In the same way, Christ now holds the key of David. Christ is the promised Messiah who will sit on the throne of David forever. Christ is the faithful Steward who ushers some into the presence of God while barring the door closed to others.  As we turn once again to John 14:6, “Jesus said to him, “I am the way, and the truth, and the life. No one comes to the Father except through me.” 

Some will call Christians arrogant to claim that Christ is the only way to God, but there is no other One who has paid for man’s sins and can usher the forgiven into the presence of God. As Acts 4:12 declares, “There is salvation in no one else, for there is no other name under heaven given among men by which we must be saved.” Christ holds the key, and He will open the door to all who will repent and believe. 

Christ not only determines who enter into the presence of God, He also determines who receive the resources of God. As we find in Philippians 4:19, “My God will supply every need of yours according to his riches in glory in Christ Jesus.” The small church in Philadelphia needed to be reminded of this.

This idea of an open door encourages them in respect to salvation and the continual invitation to come into the presence of God (Hebrews 4:16). It also encourages them in the area of evangelism. It is Christ who goes before us and opens the hearts of man to believe in Jesus Christ, even when the door seems closed and the soil seems hard. Just as their city had been tasked with spreading the Greek culture to the savages, now they were tasked with spreading Christ to a godless culture and it would be Christ who would open the doors of their hearts to make it possible.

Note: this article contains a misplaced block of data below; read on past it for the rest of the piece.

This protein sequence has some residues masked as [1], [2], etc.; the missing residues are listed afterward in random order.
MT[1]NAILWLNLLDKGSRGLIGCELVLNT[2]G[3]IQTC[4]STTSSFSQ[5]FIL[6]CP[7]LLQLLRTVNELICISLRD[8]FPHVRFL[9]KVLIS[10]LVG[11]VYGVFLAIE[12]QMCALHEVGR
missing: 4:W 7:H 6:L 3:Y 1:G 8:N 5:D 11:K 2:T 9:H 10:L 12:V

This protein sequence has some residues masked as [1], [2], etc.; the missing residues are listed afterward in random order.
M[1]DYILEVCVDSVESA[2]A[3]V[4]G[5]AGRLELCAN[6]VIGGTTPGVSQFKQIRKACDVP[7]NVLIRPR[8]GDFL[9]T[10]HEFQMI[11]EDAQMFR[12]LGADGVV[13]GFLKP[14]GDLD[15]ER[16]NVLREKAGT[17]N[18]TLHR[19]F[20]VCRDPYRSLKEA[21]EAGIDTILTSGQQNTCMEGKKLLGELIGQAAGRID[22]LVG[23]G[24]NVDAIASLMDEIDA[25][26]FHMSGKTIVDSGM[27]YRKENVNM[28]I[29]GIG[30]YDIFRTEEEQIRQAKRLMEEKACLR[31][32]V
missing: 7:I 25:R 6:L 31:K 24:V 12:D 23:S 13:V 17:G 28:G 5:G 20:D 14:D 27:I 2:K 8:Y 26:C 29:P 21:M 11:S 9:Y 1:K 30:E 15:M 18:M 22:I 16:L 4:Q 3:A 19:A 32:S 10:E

As the Apostle Paul wrote in Ephesus, "For a wide door for effective work has opened to me (1 Corinthians 16:9).” When he went to Troas, “a door was opened to him by the Lord (2 Corinthians 2:12).” Paul asked the Colossians to pray “that God would open a door for the word (Colossians 4:3).” When he came back to Antioch he told how God had “opened a door of faith to the Gentiles (Acts 14:27).”

For this church of Philadelphia, which was little and weak from the world’s perspective, and maybe even in their own eyes, they desperately needed to hear that this message, made especially for them, was coming from their Messiah, their Savior and their God. They were likely the equivalent of a poor store-front church or even a house church, but they belonged to One who was Lord over all, the One who would overcome. 

They were not weak because of sin, false teaching, or giving in to persecution, so it is likely a perceived weakness due to their small number, poverty, persecution and being greatly outnumbered. Christ wanted them to know that they were not alone and, in the words of the Apostle Paul, that “in their weakness He was strong.” (2 Corinthians 12:9-10)

It is interesting to note in these seven churches that are listed, that the ones that seem most successful by the world’s standards are the weakest and those that have the least are the strongest. Once again, we are reminded of the economy of God and how it is so different from how we see the world.